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  • Writer's pictureSarah

Taking Inspiration from Nature: A Montessori Classroom Tour of wBees Forest School

Many families that I work with ask how to incorporate nature into their homes and their family life. It isn't always easy or practical to get outside after a long day. Most people value nature and outdoor space...but how to make it work for the average family? I spoke with Lanny of wBees Forest School and she has some ideas! I have been following wBees on Instagram for a while and I love the simplicity of the space and the way that natural elements have been seamlessly incorporated. It feels like such a calm space in the middle of a very busy city (Brooklyn, NY). I have taken so much inspiration from this classroom and the tenacity of parents banning together for their children, hopefully you will as well!

1. Tell me a bit about yourself and your program...

My name is Lanny and I was a public school educator in NYC for 8 years and then worked for a charter school in San Francisco for 3 years before returning back to NYC to start my family. When my eldest daughter was turning 2 years old, I looked for preschool programs that were part time with an emphasis on nature and a richness in the arts and play. I didn't find anything that resonated with me so a few moms and I decided to start our own cooperative that fall. We introduced the idea to our community of families and unwittingly ended up starting a little school with 24 families, 4 classrooms that included my own living room, 2 other living rooms, and a church basement. We hired 3 teachers and had an amazing year of learning with a sweet cooperative where parents rotated as teacher assistants. The following year, I felt a strong urge to have my city kid immersed in nature so we became wBees Forest School where we were strictly an outdoor learning community that would jump on city busses to get to local green spaces and community gardens. Each year since then, the program has morphed and changed into a co-working classroom where parents stay on-site in a separate co-working room while the children have their own Montessori-inspired classroom. This fall, we opened up our first proper licensed Montessori preschool and it has been amazing to think of the journey of our school from a living room to now having a program with 3 classrooms!

2. When did you first learn about Montessori?

I was introduced to Montessori in a two-prong experience where my eldest was enrolled in a local Montessori program in Brooklyn for her 4's year and that same year, a local Montessorian mother reached out to me with interest in enrolling her son in wBees but also wanted to try to return to the classroom in some small way. Together, we started a small and beautiful Montessori Bridge program where young toddlers and their moms would attend a class together throughout the fall and then bridge to a drop-off program in the spring. I got to act as a teacher assistant in the Bridge program throughout most of the school year and I saw how very young children can build so much order and concentration as well as independence through the prepared environment. I saw the affinity for practical life works and how care of the environment works allowed children to become stewards of their own classroom. That same year, I saw my eldest daughter blossom into a confident and curious young person which really affirmed my belief that the Montessori approach can bring out the best in each and every child.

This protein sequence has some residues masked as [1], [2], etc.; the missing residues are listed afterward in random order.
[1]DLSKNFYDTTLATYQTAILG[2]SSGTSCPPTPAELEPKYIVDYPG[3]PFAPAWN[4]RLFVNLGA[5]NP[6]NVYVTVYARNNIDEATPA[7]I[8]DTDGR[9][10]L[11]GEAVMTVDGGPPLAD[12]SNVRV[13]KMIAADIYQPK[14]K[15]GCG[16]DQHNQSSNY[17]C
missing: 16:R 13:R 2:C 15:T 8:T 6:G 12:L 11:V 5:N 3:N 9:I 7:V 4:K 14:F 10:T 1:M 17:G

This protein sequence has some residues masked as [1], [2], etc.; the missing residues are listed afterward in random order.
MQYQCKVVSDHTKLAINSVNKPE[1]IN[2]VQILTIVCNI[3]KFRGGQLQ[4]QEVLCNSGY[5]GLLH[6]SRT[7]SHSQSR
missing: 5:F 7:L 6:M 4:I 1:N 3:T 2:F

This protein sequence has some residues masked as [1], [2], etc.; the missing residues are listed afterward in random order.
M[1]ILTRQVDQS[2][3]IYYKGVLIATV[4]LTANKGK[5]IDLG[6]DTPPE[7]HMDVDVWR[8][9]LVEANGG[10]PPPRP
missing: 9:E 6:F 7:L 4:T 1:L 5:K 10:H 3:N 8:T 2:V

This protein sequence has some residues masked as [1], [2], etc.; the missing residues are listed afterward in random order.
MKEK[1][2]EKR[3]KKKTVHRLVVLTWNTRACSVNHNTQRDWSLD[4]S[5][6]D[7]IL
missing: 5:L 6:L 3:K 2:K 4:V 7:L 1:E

3. Nature is a main focus of your program. Why is it so important to expose children to nature?

Living in Brooklyn, NY, we have to truly carve out the space and time to connect to nature. Children naturally run, play, and open up when they are out of doors and creating as many opportunities as possible for nature is a worthy endeavor. We believe that fostering a connection to nature helps children understand their place in the world.

Every winter, we have a chick-hatching program that comes to us from a farm in New Jersey called "Rent-a-Coop." They bring us a coop with two baby chicks and an incubator with 7 incubated eggs. We get to candle the eggs to see the chicks growing and developing the children learn to care for the chicks by holding them carefully. Our classes use this opportunity as a platform to learn about other bigger concepts such as farm life for our Seedlings (toddler) class or the difference between birds and mammals in our Sprouts (primary) class. We had a very successful hatching this year with 12 out of 14 eggs hatching but sometimes a wee one doesn't make it and that's ok too. It's part of learning about the life cycle in our world.

In the spring, we've had tadpoles grow into frogs, larva grow into ladybugs for release and caterpillars to butterflies. All of these experiences help children connect to the wider world that we live in which is a big part of our philosophy and mission.